We plan our trips well in advance so that we can guarantee that our RV has a great spot at the campground. We also encourage our kids to scout out places of interest along our route. For example, our boys have always had an insatiable interest in science, which means that they want to visit every science museum across the country. However, somewhere along the way one of my boys has developed an interest in art, so art museums may be added to our trips in the future. As a history fanatic, I will always look for little-known historical landmarks, history museums, and historical reenactments. The rest of our roadschooling adventures may involve visits to our national parks to study nature, participating in the junior ranger programs, going on factory tours, or touring each of our states’ Capitol buildings and learning a little more about the state that we are visiting.
Destinations that are Educational
Honestly, our kids are constantly learning no matter where our travels take us. I think that is a unique feature of homeschooling on the road. It brings out the natural curiosity in all of us. The fact of the matter is that education is everywhere! It is hidden in every experience that we have, every turn that we make. My boys are learning while meal planning, preparing food, and adjusting the recipes to feed our family. They are learning when assisting in the trip planning for our adventures by calculating the miles, travel time, and gas required for the trip. One of the most amazing ways that they feed their own educational needs is by meeting and talking with the people that they come across in our travels. While traveling, they are exposed to a variety of cultures and religions, people with various occupations and hobbies, and a variety of things that they couldn’t see or experience by staying in our town. It just lends to their natural curiosity. They are learning organically through their experiences and this type of learning really makes an impression on them. This is one area that you cannot assign a grade to, but I can see how it has benefitted them as they talk to their peers when they return after a trip. They are always excited to share where they have been and what they learned with friends and family. Sometimes we are blown away by the conversations that they have about our roadschooling trips.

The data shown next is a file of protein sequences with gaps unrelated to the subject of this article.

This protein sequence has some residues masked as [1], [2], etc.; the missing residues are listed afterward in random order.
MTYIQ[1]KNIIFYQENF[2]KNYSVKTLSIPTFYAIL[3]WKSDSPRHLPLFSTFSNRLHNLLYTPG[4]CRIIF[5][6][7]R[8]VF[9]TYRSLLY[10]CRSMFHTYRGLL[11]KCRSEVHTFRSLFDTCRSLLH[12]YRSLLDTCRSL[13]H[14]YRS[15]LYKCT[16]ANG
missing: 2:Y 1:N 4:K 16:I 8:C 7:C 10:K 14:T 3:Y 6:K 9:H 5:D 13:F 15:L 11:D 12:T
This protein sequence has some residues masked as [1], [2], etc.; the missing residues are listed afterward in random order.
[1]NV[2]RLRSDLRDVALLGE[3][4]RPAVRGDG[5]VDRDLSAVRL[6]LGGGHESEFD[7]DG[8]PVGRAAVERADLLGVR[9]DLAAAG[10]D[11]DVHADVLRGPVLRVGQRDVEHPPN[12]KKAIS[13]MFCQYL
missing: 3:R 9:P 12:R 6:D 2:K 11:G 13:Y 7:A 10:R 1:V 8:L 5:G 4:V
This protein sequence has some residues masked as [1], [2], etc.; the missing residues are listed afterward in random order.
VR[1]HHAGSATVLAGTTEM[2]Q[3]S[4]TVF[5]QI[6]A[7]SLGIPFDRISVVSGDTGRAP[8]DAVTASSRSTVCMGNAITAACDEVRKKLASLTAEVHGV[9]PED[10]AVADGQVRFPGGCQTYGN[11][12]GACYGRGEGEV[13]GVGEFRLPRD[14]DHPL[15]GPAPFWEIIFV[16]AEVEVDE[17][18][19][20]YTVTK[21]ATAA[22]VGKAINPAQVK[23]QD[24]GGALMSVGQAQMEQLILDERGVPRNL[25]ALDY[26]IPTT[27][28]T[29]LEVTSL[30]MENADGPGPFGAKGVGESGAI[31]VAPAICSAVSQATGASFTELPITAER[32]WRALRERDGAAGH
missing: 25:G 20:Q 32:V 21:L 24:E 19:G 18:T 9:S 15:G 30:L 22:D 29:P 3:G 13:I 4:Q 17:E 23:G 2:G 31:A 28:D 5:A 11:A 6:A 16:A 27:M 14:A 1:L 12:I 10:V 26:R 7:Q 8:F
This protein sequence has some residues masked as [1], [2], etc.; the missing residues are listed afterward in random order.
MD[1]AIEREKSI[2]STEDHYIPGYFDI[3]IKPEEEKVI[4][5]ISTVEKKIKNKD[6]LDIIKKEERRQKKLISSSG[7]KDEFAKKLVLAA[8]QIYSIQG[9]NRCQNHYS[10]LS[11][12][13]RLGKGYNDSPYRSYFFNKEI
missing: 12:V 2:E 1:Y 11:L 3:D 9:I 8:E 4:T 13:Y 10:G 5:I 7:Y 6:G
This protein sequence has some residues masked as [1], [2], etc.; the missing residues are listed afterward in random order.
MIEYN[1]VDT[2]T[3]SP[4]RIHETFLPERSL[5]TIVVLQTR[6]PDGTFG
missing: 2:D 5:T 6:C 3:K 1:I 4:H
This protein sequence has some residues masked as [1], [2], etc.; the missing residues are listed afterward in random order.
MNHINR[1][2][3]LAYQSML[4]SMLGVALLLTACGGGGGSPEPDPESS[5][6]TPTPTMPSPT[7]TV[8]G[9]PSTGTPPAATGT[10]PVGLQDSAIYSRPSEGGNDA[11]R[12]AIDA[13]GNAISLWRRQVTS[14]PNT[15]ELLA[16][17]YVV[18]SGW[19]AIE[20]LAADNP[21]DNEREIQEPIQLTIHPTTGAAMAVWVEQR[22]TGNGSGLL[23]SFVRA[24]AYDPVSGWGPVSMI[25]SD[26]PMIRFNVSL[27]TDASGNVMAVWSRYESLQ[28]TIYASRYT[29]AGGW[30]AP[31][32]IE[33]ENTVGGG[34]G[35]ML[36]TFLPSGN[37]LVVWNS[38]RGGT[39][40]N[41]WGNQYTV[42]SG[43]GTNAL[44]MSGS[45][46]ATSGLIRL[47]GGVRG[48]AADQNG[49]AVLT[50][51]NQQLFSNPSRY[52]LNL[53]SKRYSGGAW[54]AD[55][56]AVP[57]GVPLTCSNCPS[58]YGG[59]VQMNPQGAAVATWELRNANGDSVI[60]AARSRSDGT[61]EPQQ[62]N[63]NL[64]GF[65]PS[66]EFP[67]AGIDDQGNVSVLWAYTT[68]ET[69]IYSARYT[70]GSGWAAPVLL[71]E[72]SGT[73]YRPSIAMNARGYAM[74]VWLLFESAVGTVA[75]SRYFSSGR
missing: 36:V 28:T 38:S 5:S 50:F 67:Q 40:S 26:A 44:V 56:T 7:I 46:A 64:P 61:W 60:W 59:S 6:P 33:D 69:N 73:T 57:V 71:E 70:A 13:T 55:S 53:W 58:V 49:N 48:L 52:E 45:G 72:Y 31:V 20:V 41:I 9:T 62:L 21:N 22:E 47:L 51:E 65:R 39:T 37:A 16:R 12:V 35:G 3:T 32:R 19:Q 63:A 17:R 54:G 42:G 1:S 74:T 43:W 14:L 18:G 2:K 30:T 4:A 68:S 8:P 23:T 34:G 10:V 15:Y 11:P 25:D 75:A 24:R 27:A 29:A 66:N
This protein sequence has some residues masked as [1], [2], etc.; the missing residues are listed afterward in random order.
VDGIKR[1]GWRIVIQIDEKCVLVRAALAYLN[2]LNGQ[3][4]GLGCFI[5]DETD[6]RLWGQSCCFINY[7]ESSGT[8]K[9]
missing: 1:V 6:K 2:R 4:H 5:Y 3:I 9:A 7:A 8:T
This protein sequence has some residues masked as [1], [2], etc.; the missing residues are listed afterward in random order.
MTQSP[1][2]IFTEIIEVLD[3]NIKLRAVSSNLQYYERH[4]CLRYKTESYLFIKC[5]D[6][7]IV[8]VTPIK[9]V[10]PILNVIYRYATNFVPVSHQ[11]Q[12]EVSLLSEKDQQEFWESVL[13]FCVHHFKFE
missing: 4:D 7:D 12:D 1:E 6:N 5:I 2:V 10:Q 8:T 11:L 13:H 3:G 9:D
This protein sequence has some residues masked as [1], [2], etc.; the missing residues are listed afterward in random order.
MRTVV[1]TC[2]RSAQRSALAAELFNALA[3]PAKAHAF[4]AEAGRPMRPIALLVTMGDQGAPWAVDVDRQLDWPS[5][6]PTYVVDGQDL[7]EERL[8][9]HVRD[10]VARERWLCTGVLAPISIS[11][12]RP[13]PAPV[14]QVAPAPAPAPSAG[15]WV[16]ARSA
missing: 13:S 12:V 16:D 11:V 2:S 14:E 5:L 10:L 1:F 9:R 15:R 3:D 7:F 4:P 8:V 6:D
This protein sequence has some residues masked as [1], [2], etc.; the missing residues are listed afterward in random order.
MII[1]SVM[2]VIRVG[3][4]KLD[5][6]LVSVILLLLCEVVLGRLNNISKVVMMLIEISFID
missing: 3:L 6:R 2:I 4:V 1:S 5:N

Our family loves the freedom that homeschooling and roadschooling provide us. We use that freedom from the traditional school calendar to plug education into all of our roadschooling adventures. Education in our home is very eclectic, which allows for us as parents to guide much of our boys’ curriculum while still allowing them some freedom to pursue their interests. It also introduces them to experiences that they may have never imagined if we were just educating them at home.